At that time there was no Ukrainian press in Russia, so Drahomanov began to publish in Ukrainian in Austrian Galicia. Among his articles was one published in Pravda (The Truth) in 1873, "Literatura rosiyska, velykoruska, ukrayinska i halytska" ("Russian Great Russian, Ukrainian, and Galician Literature"), which discussed the relation of the Ukrainians in Galicia to imperial Russian and to popular Great Russian and Ukrainian literary currents. Next to his letters published in the student magazine Druh (The Friend) in 1875-76, this was the article which had the greatest influence on the development of a new and progressive movement among Galician Ukrainians.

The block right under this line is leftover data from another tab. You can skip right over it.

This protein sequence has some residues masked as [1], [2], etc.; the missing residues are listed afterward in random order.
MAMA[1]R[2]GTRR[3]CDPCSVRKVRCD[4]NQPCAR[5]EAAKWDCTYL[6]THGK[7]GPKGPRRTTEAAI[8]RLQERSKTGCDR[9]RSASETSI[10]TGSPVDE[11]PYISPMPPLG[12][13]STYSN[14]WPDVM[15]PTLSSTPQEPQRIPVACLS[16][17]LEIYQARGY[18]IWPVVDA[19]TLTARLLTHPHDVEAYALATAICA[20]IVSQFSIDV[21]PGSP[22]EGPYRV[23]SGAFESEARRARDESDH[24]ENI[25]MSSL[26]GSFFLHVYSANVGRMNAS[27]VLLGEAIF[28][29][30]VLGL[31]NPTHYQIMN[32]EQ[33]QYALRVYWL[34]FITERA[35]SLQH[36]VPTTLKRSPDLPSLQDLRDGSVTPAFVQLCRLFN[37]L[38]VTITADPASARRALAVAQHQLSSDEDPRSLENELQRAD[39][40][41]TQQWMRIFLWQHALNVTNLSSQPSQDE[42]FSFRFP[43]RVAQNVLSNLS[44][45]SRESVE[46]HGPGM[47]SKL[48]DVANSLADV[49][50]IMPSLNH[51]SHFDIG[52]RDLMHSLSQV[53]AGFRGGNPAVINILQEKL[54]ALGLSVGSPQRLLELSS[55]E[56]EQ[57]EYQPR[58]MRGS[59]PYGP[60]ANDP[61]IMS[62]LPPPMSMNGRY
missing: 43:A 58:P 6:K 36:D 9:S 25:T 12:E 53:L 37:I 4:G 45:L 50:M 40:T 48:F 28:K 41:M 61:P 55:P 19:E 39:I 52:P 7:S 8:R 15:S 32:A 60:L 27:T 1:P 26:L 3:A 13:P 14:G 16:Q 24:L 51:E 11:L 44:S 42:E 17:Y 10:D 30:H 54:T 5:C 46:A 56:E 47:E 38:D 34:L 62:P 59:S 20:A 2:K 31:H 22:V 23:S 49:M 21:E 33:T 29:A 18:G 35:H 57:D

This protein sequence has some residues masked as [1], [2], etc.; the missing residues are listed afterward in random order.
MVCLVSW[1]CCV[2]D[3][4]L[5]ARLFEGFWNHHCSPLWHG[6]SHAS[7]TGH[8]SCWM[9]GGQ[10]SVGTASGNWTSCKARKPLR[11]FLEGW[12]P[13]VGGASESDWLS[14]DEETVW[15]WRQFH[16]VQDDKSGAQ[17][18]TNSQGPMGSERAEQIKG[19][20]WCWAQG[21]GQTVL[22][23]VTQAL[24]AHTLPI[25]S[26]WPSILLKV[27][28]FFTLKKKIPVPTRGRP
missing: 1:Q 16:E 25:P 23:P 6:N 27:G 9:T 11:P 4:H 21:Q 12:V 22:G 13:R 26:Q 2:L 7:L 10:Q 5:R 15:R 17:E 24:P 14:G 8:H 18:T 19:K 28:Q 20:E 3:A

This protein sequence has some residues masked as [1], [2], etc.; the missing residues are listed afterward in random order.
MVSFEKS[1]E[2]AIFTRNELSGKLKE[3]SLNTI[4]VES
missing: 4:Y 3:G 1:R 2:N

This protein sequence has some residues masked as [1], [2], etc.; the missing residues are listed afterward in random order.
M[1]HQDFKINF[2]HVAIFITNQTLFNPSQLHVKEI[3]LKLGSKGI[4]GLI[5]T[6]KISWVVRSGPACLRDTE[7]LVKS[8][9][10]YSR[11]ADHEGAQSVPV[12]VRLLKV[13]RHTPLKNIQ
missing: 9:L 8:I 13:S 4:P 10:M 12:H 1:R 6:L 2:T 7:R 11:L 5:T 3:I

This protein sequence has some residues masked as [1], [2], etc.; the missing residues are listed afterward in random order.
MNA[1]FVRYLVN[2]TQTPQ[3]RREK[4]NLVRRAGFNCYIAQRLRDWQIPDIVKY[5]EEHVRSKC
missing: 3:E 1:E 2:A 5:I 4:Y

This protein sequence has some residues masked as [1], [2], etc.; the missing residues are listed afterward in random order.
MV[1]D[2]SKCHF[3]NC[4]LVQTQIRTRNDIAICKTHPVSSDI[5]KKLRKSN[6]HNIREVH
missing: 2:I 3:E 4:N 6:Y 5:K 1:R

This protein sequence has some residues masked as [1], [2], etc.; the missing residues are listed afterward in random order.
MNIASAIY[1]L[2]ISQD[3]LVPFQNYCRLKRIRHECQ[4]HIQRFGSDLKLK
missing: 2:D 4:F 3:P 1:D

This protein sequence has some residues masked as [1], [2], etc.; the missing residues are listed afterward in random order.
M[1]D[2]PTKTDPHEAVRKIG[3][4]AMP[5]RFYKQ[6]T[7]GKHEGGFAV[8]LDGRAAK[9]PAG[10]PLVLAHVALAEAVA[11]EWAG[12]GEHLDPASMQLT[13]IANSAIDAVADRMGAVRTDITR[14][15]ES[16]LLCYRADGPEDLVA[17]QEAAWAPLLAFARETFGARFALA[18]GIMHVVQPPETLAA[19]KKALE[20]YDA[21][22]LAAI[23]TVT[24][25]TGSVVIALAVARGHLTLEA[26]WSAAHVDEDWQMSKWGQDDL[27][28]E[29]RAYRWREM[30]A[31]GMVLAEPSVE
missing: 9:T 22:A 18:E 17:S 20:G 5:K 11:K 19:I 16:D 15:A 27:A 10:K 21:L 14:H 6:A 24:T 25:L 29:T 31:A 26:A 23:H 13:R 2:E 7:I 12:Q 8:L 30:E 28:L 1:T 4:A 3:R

As a political emigrant in Geneva, Switzerland, Drahomanov began the irregular publication of a political magazine, Hromada (The Community), the first Ukrainian review of its kind. In th extensive "Perednye slovo do Hromady" ("Introduction to Hromada") (No. 1, 1878), Drahomanov sketched the history of the Ukrainian movement and presented his program for Ukrainian socialism and federalism. Community bears the stamp of its tireless editor, who even had to create a Ukrainian journalistic prose. We should like to mention by name two of Drahomanov's article which appeared in Community: "Ukrayina i tsentry" ("The Ukraine and the Capitals") (No. 2, 1878), the thesis of which is that tsaris centralism caused the decline of civic life in the peripheral areas of the Russian Empire, and "Shevchenko, ukrayinofily i sotsializm" ("Shevchenko, the Ukrainophiles, and Socialism") (No. 4, 1879) which treats the life and work of the great Ukrainian poet Shevchenko (1814-1861) and gives a critical survey of the Ukrainian movement after his death.